King: I think it is going to be very difficult, personally. As much as Texas struggled last season, I do not think it is going to be any better this season. I actually believe it is going to be worse. Rick Barnes lost a lot of guys from last season with Myck Kabongo declaring for the NBA, Sheldon McClellan and Julien Lewis transferring, and Ioannis Papapetrou signing with a professional team in Greece. Papapetrou was going to be the best returning player and he is just gone now. I just do not see it going well for Rick Barnes, to be frank. They have a pretty tough non-conference schedule and just do not have a lot on that team. It is a shame that has come to this for Barnes because he went to 14 straight NCAA Tournaments – and that is something that people usually just do not do. I think sometimes change is good and it might be time for Texas to go in a different direction. It does not mean that Rick Barnes is a poor coach because he is not. The team this year just does not have enough talent to compete for an NCAA Tournament berth. I actually think it might not have enough talent to have a winning record, and if that happens for the second straight year, I think it is going to be very tough for Barnes to keep his job. There are just too many good prospects in Texas and way too many resources in Austin for that program to be in that kind of condition.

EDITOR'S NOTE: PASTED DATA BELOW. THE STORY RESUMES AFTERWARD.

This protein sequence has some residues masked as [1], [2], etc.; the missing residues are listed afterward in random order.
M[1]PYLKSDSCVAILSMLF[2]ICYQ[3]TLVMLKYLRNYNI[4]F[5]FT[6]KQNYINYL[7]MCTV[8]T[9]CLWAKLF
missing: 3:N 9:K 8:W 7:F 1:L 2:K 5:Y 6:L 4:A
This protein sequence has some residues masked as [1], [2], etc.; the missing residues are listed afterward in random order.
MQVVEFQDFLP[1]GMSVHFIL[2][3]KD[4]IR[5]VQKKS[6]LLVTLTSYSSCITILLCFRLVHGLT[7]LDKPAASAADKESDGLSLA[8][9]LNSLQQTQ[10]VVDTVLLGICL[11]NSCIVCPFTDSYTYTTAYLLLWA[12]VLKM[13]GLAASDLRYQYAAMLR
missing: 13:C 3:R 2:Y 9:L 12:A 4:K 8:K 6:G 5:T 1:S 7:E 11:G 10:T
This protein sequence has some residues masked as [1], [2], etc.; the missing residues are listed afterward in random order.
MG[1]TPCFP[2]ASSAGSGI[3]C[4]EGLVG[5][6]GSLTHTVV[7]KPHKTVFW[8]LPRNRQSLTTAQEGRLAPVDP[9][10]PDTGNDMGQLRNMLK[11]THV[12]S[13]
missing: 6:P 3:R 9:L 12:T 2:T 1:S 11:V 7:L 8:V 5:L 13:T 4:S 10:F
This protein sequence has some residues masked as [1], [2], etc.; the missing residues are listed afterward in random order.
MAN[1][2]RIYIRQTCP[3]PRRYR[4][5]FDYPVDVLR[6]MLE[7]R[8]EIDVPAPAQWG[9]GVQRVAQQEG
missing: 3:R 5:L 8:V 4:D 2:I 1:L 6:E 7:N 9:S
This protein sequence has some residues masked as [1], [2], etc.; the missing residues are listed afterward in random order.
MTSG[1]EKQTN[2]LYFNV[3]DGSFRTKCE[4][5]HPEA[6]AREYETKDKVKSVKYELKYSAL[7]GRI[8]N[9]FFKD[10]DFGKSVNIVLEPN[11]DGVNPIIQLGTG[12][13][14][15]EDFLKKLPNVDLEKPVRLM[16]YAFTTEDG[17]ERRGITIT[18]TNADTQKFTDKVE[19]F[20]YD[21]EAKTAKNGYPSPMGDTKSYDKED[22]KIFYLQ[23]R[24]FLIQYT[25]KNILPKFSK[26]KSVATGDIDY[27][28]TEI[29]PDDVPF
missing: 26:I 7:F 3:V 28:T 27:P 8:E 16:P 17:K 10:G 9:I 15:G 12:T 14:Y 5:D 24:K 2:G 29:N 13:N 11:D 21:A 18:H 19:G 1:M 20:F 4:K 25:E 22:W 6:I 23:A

RTC: New Texas Tech coach Tubby Smith has had a lot of success in his coaching career, but it would be accurate to say he has a lot of work cut out for him in his new position. Do you envision Smith experiencing any kind of success in Lubbock?
Fraschilla: Texas Tech is a very underrated team this year. People tend to forget that Texas Tech returns essentially four starters – led by junior big man Jordan Tolbert. I would expect the Red Raiders to be a year better than they were last year. They certainly played hard, but there were a number of nights where they came up short due to the youth and inexperience. Tubby Smith will instill a defensive-minded attitude and a toughness that will work well this season and carry on in Lubbock for future seasons.